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pikehunter

Imitation Frontline?

22 posts in this topic

I'm normally not one skimp on dog products - I figure the cost is simply protecting the investment - but I was walking through the pet aisle of the local Target last night and saw a flea and tick control product by Hartz that does all the same things as Frontline. Same tube, similar application procedure ... but for $9.99 for three months worth of doses.

So the obvious question is this: Am I missing something?

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Ive used Biospot in place of Frontline for a number of years. My dogs have never have an "attached" tick using either product. Not sure about the Hartz product.

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I put frontline (2nd application of the season) on my dog Tuesday night. Went to the field for training Thursday evening, came home and pulled 9 ticks off her. 4 were attached. The reason I share this is you can not trust it 100%. It makes a HUGE difference but I suggest still checking after being out. This was name brand Frontline Plus.

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From my understanding ticks will still attach, however the frontline will kill them before they can transmit lyme disease. It doesn't act like a repellent we put on.

Its not fullproof, but better than nothing.

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This time of year we have a LOT of ticks, I can go for a walk with my dogs in the CRP and when I get back the ticks are having 'tick races' up my legs and I can pick 10-20 off each dog. When I apply the Frontline, it takes a few days to get rid of the ones that have attached to each dog, but then I'm good to go, I won't find any attached ticks on the dogs - but I will find them crawling on the dogs. I check them every day and after about 3 weeks I start finding ticks attached, at first around the eyes and on the ear tips, then all over. Then its time to apply Frontline again. By July the ticks are mostly gone and I stop applying the Frontline. But you have to keep checking, you'll find the occaisional tick, even into Oct.

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I was talking with a guy at the dog park that tried it. I don't know about the effectiveness, but he said that it had a really strong perfumey odor that he didn't like.

I've had good luck with K9 Advantix, although it's a no-no if you have cats.

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I used Hartz several years ago and I thought it was effecive. RW your friend was right, it does have a pretty strong odor. If I remember correctly it goes away after awhile. I have swtiched to Boi-spot myself, but feel in a pinch or emergency, I wouldn't be afraid to use it. I do use a Hartz flea and tick spray in conjunction with drops when I am hunting in severe tick country, ie. Snake River and Solona State Forests etc. and I think it helps to some degree repel ticks.

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Thanks all, for the info. I'm going to give it a try and will let you know if I notice anything worthy of pointing out.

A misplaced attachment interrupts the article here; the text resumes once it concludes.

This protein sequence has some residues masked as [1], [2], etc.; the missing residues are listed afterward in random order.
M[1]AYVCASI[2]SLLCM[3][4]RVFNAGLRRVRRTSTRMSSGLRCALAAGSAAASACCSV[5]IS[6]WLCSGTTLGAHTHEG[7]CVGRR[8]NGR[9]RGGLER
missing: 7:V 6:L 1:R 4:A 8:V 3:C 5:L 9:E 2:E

And you're each right about still being vigilant. I spend alot of weekends in the tick-infested Glenwood, MN area, and I was pulling them off my pup two weeks after our last visit. But the frontline did its job, as I didn't find any "blowin' up" with blood.

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I personally would use frontline or k9 advatix, esspecially if your dog comes in regular contact with them. Hartz is a very budget low potency formula. How many vets sell hartz? If you are worried about price use either petmeds dot com or DR. Foster Smith dot com you will save money. Ticks are out all warm weather season months. Not only the first couple like one poster said. Lymes disease is much harsher on dogs than us humans. I know of a few dogs that have died from it. I find more ticks on my dog in september and october until hard freezes that any other time. It is not the large dog ticks that one should be worried but the deer ticks. I would not risk my pets life to save a few bucks.

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The name brand stuff is a cheap investment when you consider the cost of the dog, training, etc...

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I've used Hartz for the past three years on my lab, I've never had to pull off an attached tick. It does have a perfumey smell and the hair is oily for about 3 days before it absorbs in.

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Agreed on all counts.

I'll be going back to Frontline next month, but not because of a lack of effectiveness. The pooch hated the stuff. Eight hours after it was applied he was still trying to shake it off and acting a lil funky.

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Another vote for Bio-Spot. Stuff has worked great for my dogs.

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I put a lot of money into my dogs in training and entry fees. I would love to use something as simple as Frontline or Biospot. The research I did left me with a enough doubt that I do not use any thing but spays (horse spray typically with the same chemical as biospot), I guess I home hoping the sprays wash off easier. The horse spray on my pant legs keeps the ticks off as well.

Do a Google search on Biospotvictims.